In theory, the Nevada Democrat could use the new rules to bring up almost any piece of legislation, as long as he allowed Republicans to offer at least two amendments of their choosing. But in practice, political pressures may make him think twice before employing that tactic.
One senior GOP aide expressed doubt that Reid would regularly use the new power to sidestep filibusters on motions to proceed. After all, he would be giving the GOP the power to have a roll call vote on any topic, and Republicans have not been shy about pushing amendments they know put vulnerable Democratic incumbents in a difficult spot.
Of course, the new maneuver could also set up a quandary for Minority Leader Mitch McConnell. He would control the right to offer the Republican amendments, and the 45 members of his conference would undoubtedly be interested in getting their chance to address their issues.
For instance, McConnell’s colleague from Kentucky, fellow Republican Rand Paul, frequently seeks to offer floor amendments that face overwhelming defeat and are not popular even among the majority of Senate Republicans. If McConnell, rather than Reid, is perceived as blocking Paul’s amendments, it could cause trouble for him back home as he seeks a sixth term in 2014.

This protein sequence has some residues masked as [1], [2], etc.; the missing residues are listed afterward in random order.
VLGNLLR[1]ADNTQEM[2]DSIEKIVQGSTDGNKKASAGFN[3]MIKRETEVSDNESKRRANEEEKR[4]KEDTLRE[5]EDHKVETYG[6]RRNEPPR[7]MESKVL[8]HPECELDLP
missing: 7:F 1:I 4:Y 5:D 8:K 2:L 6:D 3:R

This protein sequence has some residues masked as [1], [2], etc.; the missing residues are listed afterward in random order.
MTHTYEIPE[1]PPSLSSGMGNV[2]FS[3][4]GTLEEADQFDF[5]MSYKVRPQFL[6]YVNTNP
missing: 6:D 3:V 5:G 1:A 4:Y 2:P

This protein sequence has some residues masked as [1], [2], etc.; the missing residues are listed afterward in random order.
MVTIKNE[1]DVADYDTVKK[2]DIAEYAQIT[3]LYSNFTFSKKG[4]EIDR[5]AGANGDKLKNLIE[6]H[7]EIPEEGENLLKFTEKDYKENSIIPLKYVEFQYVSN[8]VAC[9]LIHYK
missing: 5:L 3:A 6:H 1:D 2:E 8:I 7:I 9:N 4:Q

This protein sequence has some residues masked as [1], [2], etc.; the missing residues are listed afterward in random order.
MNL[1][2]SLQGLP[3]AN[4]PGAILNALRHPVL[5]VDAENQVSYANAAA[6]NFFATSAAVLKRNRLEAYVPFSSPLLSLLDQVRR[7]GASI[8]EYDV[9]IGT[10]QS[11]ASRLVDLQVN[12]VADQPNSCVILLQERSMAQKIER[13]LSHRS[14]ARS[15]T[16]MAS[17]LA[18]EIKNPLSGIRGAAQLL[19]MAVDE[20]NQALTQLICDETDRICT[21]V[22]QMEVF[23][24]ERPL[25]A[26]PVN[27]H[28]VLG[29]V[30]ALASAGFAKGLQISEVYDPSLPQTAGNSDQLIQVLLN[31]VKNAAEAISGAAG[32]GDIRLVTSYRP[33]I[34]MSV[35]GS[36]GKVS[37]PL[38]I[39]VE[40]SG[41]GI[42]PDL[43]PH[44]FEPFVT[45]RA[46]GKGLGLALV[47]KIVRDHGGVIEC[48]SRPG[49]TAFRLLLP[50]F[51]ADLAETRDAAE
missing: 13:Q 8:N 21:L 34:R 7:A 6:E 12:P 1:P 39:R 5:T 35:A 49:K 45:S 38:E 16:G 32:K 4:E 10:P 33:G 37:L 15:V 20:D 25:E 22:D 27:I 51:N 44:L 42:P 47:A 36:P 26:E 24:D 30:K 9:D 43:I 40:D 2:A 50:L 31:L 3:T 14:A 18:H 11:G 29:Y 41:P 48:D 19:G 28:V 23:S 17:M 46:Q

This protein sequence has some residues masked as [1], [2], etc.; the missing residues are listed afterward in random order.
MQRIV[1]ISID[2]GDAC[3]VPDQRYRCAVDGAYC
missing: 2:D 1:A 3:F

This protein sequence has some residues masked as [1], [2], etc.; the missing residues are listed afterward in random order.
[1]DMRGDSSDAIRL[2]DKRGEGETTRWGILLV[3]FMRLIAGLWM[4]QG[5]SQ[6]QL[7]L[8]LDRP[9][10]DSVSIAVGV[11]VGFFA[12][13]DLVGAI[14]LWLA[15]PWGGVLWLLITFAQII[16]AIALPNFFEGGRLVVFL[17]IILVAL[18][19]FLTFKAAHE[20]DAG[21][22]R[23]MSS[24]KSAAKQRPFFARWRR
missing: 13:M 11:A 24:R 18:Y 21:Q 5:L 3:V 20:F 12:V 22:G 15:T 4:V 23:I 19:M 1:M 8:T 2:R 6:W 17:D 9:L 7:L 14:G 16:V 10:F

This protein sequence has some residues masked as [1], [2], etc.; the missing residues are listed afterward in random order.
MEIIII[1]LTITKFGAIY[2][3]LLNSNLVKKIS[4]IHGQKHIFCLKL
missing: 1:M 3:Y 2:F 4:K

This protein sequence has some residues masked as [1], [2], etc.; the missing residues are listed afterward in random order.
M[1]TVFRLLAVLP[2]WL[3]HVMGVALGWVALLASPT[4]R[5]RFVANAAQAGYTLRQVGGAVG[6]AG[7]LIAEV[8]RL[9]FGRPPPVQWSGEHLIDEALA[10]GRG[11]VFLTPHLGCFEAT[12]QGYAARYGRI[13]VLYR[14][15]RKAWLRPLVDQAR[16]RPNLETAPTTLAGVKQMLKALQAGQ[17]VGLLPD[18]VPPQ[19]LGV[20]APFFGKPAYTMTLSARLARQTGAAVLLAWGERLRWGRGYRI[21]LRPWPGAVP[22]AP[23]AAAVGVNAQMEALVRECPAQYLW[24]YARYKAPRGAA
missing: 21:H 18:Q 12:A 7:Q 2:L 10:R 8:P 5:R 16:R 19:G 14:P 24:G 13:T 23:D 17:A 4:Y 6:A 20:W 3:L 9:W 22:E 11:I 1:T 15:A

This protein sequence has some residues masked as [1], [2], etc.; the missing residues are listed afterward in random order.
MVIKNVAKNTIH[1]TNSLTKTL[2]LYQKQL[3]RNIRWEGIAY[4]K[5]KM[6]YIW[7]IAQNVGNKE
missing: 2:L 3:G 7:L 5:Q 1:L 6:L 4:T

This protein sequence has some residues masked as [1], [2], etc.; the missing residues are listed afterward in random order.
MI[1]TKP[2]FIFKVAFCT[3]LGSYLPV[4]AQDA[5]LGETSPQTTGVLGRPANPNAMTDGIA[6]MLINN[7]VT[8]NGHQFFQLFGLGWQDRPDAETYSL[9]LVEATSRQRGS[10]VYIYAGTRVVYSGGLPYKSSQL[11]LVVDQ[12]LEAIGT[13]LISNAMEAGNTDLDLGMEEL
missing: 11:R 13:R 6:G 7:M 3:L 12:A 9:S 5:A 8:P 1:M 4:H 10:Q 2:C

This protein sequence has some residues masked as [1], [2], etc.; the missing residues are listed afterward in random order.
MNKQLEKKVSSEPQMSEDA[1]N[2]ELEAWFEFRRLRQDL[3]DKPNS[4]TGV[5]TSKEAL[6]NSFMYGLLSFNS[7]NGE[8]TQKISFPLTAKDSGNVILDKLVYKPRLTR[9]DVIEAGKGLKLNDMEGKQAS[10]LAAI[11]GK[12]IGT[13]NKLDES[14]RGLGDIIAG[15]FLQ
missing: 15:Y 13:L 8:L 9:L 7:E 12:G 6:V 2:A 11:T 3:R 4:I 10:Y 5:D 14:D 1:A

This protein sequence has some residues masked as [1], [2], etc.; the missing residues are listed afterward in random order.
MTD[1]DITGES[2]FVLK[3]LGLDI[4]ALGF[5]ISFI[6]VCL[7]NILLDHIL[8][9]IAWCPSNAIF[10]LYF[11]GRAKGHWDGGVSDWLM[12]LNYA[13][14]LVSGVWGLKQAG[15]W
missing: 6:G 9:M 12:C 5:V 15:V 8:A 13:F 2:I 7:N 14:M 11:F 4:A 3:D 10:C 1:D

Steven S. Smith, a Senate procedural scholar at Washington University in St. Louis, called the overall package “a very modest change.” He noted that the agreement eliminated a draft provision from Sens. Carl Levin, D-Mich., and John McCain, R-Ariz., that would have given committee chairmen and ranking members more power to pick floor amendments under the process.
“This may be a bow to unhappy Steering Committee types who may not have liked the previous draft that gave formal leadership control of the amendments,” Smith said. “There will be some confusion about how those amendment opportunities will be allocated within each party.”